Many of the acts who have featured on our bills have gone on to big things: when Mogwai played the 1996 Crawl, they weren't the post-rock darlings they later became; in 2007, Adele wasn't even dreaming of the success of 21; likewise, 2008's Florence and the Machine and Mumford and Sons are now mainstream acts in their own right.
We're entering the final furlong at Crawl HQ - the Crawl begins on 4 May. This means every job is now completed at a frenzied sprint, and this is without factoring in what's shaping up to be an equally exciting - and therefore equally demanding - festival over in Dublin.
If I've been doing my job right, the one message that would have come out of this series of blogs so far would be loud and clear: if you're running a festival, expect to work hard.
A great line-up is all very well, but ultimately your festival is only as good as the crowd it attracts: if you have fantastic bands but only four people to watch them, you don't have a festival.
This week was what it's all about: bands, DJs, solo artists and more bands. Running a music festival can sometimes seem about everything except music - the form-filling, the meetings, the co-ordination, people management, marketing, budgets, promotions and millions of emails. Ultimately, though, the hard work you put into these things is aimed at creating the best festival line-up and punter experience.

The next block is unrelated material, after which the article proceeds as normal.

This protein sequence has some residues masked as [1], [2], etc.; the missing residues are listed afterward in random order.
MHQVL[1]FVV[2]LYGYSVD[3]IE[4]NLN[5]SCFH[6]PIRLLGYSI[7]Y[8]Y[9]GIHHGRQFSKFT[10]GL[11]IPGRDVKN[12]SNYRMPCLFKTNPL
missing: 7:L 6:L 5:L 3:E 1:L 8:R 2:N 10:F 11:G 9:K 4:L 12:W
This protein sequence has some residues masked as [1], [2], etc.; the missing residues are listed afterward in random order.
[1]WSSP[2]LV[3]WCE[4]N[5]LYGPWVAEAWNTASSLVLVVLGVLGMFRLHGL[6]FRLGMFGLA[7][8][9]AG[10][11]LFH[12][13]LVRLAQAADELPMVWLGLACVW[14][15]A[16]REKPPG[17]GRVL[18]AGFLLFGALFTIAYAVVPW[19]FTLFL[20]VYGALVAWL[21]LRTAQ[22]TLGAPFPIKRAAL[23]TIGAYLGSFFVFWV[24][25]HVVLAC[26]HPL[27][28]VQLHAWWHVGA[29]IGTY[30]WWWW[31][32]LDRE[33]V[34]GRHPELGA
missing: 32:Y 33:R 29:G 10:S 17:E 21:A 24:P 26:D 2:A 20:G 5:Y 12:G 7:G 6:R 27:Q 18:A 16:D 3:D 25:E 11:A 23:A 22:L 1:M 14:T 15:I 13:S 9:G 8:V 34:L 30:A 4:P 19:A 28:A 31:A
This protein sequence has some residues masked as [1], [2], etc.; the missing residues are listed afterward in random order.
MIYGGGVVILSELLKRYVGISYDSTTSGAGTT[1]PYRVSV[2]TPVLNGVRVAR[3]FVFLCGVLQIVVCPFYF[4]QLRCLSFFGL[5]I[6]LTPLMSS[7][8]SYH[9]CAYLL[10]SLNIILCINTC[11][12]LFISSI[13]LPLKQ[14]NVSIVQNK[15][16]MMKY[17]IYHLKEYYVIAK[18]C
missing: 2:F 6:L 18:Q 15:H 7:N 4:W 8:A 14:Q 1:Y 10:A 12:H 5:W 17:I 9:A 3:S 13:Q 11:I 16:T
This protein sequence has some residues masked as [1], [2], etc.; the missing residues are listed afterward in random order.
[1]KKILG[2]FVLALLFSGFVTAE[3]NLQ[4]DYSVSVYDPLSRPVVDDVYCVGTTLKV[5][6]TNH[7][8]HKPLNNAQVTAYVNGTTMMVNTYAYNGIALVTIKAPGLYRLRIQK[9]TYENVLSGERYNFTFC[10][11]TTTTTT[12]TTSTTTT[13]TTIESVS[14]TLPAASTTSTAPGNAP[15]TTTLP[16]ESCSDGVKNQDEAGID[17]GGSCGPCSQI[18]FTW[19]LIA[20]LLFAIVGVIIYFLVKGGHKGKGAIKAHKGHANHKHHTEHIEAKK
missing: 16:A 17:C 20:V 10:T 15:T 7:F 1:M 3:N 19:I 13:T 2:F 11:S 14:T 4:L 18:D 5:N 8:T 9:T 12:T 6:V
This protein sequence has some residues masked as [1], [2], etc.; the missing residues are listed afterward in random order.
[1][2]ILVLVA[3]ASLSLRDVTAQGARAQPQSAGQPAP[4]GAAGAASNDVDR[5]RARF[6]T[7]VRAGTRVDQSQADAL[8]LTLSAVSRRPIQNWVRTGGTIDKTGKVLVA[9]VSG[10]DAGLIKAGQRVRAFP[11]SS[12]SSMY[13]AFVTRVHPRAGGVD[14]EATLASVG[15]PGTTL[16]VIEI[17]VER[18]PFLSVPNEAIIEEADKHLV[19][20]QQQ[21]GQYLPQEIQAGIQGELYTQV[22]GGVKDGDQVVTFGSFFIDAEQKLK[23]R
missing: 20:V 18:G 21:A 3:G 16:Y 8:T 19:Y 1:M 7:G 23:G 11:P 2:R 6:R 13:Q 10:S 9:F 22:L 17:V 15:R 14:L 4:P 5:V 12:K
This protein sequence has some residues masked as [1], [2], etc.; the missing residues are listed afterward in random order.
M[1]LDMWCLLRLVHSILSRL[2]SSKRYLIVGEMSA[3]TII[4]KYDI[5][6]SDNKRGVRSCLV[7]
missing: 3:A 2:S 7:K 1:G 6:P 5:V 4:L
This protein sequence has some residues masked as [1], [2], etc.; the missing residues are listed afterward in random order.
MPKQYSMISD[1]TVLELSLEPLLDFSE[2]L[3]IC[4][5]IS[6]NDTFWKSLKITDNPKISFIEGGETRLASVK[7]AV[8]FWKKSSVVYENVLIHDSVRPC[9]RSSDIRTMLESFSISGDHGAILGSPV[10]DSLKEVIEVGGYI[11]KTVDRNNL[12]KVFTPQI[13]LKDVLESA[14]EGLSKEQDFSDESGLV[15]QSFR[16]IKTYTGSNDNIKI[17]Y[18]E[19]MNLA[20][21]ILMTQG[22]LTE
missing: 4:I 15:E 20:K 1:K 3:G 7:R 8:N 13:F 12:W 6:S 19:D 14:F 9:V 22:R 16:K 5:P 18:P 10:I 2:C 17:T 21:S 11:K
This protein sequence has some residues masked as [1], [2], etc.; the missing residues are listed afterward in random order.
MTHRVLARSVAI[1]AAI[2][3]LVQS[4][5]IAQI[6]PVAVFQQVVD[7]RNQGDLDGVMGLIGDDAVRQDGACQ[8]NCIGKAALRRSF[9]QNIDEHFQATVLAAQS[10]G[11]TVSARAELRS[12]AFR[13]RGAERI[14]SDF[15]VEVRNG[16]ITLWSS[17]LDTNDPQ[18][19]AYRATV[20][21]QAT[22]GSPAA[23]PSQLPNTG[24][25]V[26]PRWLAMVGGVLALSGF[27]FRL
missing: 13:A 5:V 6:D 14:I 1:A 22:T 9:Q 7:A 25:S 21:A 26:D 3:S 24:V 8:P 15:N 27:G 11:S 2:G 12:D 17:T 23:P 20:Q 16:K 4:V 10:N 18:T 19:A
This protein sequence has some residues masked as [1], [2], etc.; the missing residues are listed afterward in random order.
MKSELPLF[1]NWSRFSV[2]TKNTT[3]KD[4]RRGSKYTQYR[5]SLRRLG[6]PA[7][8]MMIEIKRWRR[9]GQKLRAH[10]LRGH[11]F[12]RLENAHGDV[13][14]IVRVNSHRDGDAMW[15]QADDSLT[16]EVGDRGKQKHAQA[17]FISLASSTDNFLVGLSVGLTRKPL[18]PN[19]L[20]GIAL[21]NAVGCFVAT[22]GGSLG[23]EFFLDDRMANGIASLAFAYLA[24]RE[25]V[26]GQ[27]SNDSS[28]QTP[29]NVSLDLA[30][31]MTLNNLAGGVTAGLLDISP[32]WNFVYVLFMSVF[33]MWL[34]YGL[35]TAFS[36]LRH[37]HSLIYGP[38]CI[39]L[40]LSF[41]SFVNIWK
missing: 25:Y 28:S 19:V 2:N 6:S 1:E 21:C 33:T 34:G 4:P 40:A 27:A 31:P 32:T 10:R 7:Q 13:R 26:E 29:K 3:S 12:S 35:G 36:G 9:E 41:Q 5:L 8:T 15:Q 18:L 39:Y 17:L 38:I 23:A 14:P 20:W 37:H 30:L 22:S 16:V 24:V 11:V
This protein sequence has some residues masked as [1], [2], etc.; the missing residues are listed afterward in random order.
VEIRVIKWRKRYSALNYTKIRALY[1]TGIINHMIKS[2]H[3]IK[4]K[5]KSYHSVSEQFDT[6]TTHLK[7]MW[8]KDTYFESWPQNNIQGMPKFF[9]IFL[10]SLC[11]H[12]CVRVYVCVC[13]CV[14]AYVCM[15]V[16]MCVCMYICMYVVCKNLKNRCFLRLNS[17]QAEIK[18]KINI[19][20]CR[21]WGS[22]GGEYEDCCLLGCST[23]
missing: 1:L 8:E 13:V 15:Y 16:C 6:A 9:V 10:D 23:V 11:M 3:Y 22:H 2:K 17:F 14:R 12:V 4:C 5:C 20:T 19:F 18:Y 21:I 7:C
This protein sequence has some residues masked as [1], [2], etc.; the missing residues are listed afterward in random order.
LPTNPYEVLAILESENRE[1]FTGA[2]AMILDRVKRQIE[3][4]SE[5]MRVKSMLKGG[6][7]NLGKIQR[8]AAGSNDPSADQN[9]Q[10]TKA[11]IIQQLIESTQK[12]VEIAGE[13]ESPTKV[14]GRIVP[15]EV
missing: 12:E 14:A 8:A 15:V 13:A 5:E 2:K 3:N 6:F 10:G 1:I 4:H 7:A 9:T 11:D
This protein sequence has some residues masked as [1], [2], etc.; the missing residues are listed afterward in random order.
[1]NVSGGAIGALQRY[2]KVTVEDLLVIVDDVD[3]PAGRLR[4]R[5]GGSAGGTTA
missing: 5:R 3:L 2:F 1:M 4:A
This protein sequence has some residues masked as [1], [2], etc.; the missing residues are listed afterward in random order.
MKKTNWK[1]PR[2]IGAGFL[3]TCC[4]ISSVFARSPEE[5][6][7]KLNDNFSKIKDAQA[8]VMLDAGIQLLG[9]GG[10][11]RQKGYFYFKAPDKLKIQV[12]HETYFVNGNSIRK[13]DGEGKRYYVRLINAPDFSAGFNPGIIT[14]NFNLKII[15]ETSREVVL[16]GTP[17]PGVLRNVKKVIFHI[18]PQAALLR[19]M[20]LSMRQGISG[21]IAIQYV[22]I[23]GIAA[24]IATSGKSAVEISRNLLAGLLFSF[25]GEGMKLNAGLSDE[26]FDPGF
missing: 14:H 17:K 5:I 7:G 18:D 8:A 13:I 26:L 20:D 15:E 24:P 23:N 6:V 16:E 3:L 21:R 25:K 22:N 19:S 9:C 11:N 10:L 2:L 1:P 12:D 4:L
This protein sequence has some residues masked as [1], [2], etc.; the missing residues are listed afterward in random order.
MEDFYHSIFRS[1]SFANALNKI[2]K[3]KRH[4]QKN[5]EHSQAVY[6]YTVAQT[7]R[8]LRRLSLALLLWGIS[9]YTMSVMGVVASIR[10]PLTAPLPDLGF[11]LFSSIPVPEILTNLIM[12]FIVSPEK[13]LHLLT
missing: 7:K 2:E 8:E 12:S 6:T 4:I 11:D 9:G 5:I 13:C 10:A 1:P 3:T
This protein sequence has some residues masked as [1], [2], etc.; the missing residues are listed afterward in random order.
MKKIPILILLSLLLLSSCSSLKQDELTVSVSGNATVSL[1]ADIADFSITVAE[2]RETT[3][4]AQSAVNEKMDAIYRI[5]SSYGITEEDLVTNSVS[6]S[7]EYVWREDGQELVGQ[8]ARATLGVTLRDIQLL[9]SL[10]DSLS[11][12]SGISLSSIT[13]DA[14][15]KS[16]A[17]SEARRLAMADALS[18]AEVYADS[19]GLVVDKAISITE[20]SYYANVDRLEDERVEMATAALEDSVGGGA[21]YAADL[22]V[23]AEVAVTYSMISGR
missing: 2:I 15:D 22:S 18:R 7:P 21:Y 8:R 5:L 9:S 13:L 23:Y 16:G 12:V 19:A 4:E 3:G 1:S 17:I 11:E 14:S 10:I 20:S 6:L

When I first started toying with the idea of exporting the Camden Crawl model to like-minded communities, the Irish capital wasn't the obvious first step that it should have been. I spent two years going round the houses - looking at Paris, Manchester, Amsterdam, Glasgow and Madrid, before winding up in Dublin last summer.
In years past we've had everything from Madness playing on an open-top bus, to Amy Winehouse or Adele crooning in a bar, to a band like Cerebral Ballzy tearing their venue apart. Putting all this together is like constructing a 3D puzzle using only verbal instructions. But when you get it right, it just clicks.
It might seem like running a festival by committee is like taking up herding cats as a hobby, but in some ways it makes things much easier. Our committee is made up of grizzled veterans of the grassroots music scene, and they know what they like - so the element of democracy this approach brings can also cause a few headaches.
I'm approaching 20 years of involvement in the Camden Crawl, the metropolitan music and arts festival in London I helped set up in the mid-Nineties... The environment of live music has changed beyond recognition since those days.
Pub conversations often lead to stupid banter, but when you inhabit Camden you get to see a lot of stupid stuff. You also get to see a lot of stupid stuff appertaining to something that once a upon a time was called 'rock and roll'.